Sheikh Mohammed bin Rashid al Maktoum, the ruler of Dubai and builder of a global Thoroughbred empire, has won nearly all of the world's major races -- but not the Kentucky Derby. - Sheikh Mohammed bin Rashid al Maktoum, the ruler of Dubai and builder of a global Thoroughbred empire, has won nearly all of the world's major races -- but not the Kentucky Derby.
Over the last decade, the sheikh has tried to win the Derby by shipping his horses in from Dubai, but this time, he's employed a different strategy. He kept his current Derby hopeful, Alpha, stateside all winter with original trainer Kiaran McLaughlin.
The sheikh and his connections are hopeful this is the year they break through.
"Our brief is to compete in as many premier international races as possible," said Simon Crisford, racing manager of the sheikh's Godolphin operation.
"It goes without saying that the Kentucky Derby is one of the world's greatest races, and we absolutely recognize the historic importance and prestige attached to the 'Run for the Roses.' It is one of the few races in the world that captures the public's imagination and puts our sport on the front pages."
While Sheikh Mohammed is enthusiastically involved in a wide range of endeavors, all have a unifying theme: ardent pride in his heritage. That is the thread that connects everything — from his ambitious development projects in Dubai, to his passion for composing Arabic poetry, and his love for the horse, perhaps the most cherished symbol and legacy of his culture.
"A love for horses runs in my blood," Sheikh Mohammed has said. "Don't forget that horses have been bred for centuries by Arabic tribes, they were used for hunting and fighting and they symbolize our history. Horse riding is more than merely sitting on a horse's back. It is nobility and chivalry."
His commitment to Thoroughbred racing was sparked when he was a student in England. The sport was a frequent topic of conversation with his host family at Cambridge, and the sheikh went to historic Newmarket to see one of the British classics, the Two Thousand Guineas, in 1967.
Little could his British hosts have known that their young guest, and his family, would go on to exert an overwhelming influence on the worldwide racing scene. Sheikh Mohammed's first winner came in England in 1977, and in the ensuing decades, he and his Maktoum brothers would spend fortunes in amassing legions of royally-bred prospects around the globe.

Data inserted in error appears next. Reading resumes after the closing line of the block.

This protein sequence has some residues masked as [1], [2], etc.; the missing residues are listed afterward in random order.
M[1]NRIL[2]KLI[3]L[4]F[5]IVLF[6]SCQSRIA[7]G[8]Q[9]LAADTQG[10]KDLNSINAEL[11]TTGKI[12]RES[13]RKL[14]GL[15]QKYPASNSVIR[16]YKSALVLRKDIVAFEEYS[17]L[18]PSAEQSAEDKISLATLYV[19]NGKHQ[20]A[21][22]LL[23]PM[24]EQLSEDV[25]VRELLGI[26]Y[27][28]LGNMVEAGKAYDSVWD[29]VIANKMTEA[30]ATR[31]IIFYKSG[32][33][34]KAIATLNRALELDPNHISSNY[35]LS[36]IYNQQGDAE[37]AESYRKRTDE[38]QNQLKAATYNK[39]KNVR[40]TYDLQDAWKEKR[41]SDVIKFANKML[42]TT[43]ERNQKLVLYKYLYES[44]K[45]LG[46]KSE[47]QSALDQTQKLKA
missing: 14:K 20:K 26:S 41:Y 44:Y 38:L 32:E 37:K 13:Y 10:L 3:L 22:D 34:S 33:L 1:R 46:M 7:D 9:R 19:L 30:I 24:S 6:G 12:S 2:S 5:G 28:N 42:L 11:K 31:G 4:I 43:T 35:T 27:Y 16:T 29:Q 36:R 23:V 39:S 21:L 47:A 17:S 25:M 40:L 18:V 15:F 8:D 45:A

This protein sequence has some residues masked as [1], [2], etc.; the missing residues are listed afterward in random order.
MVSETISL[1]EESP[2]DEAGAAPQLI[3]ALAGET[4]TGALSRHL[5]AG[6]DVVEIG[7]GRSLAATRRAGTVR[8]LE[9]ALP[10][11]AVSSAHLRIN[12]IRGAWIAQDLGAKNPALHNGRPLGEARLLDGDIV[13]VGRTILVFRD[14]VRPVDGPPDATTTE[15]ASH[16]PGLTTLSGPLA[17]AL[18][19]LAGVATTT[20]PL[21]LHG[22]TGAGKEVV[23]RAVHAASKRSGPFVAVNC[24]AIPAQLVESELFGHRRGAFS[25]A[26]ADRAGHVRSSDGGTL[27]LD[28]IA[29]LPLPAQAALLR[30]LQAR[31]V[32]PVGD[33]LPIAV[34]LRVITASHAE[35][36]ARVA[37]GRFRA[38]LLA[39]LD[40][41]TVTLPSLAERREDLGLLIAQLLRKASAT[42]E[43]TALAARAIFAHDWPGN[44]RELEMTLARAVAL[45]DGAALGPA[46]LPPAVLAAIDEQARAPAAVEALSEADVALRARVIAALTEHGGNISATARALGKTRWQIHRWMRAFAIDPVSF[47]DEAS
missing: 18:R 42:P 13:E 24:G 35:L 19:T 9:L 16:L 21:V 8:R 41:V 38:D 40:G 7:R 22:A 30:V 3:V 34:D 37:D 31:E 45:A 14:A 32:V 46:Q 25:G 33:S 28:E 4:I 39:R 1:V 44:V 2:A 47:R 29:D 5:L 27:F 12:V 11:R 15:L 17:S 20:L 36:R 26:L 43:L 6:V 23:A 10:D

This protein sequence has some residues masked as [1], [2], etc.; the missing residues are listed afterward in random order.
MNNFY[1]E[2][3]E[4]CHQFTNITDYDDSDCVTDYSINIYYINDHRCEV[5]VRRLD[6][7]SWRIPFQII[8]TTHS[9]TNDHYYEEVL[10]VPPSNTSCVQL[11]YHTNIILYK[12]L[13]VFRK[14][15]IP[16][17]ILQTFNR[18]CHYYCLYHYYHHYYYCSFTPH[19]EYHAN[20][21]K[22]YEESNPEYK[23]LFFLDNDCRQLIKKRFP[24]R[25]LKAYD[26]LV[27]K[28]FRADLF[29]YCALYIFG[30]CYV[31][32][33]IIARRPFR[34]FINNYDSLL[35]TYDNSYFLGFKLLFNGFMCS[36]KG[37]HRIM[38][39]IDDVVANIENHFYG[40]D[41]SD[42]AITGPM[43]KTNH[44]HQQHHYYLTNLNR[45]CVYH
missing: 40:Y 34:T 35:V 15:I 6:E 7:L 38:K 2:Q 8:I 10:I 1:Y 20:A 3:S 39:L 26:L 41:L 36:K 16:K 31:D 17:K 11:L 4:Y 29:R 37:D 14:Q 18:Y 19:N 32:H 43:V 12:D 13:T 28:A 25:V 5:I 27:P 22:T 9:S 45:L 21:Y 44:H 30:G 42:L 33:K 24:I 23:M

As Sheikh Mohammed likes to point out, the Thoroughbred's origins lie in the deserts of the Middle East, where the breed's foundation sires were born. Exported to the British Isles in the 17th and 18th centuries, these stallions were crossed with the local mares, producing an outstanding hybrid with the best qualities of both -- the Thoroughbred.
Sheikh Mohammed pays tribute to two of these founding progenitors, the Darley Arabian and Godolphin Arabian, by naming his breeding and racing operations in their honor. The Darley banner came first. Aside from some runners on the track, Darley includes the sheikh's far-flung stud farms in England, Ireland, France, the United States, Australia and Japan.
Godolphin made its first big splash on the world stage in 1994, when champion filly Balanchine captured the Epsom Oaks and defeated males in the Irish Derby. Her success proved that one could plunder the European classics after wintering in Dubai.
Since then, the famous royal blue silks have fanned out everywhere. Godolphin runners have landed 185 top-level prizes in 12 countries.
As Godolphin was becoming a roving ambassador for Dubai, Sheikh Mohammed was also remaking the emirate into a winter racing showcase. He created the world's richest race, the Dubai World Cup, to lure outstanding horses from across the globe. First run in 1996, the Dubai World Cup is now worth $10 million, and anchors the world's most lucrative race day, supported by several seven-figure events.
Viewed in the context of Godolphin's mission and Dubai's growth, it's no surprise that Sheikh Mohammed has desired to win the Kentucky Derby by way of Dubai. Although that strategy has worked for the European classics, it has failed at Churchill Downs.
Godolphin first attempted to win the Derby in 1999 with Worldly Manner, who was privately purchased in the fall of his juvenile campaign. Worldly Manner was transferred from Derby-winning trainer Bob Baffert to Godolphin's trainer Saeed bin Suroor in Dubai, where he limbered up in a trial, not an official race. He finished seventh in the Kentucky Derby.
The pattern became familiar. Godolphin's best hopes would leave their U.S. trainers, and run well for bin Suroor in Dubai, only to falter when returning for the Derby: Express Tour (eighth in 2001), Essence of Dubai (ninth in 2002) and Regal Ransom and Desert Party (the respective eighth and 14th in 2009).
Godolphin is hardly alone in the international shippers category. Indeed, in 137 runnings of the Kentucky Derby, only one horse has shipped in from abroad to win -- the Venezuelan-based Canonero II in 1971.
Over the past 40 years, globalization has made its mark on the Derby, as with so many other facets of life. Horses have come from Europe and as far afield as Japan to try the Derby, without success. Among these are the Irish invaders representing Coolmore, Sheikh Mohammed's archrivals on the world stage. Coolmore's principal trainer, Aidan O'Brien, has failed with Johannesburg and Castle Gandolfo (2002) and Master of Hounds (2011), and launches another transatlantic raid with Daddy Long Legs this year.
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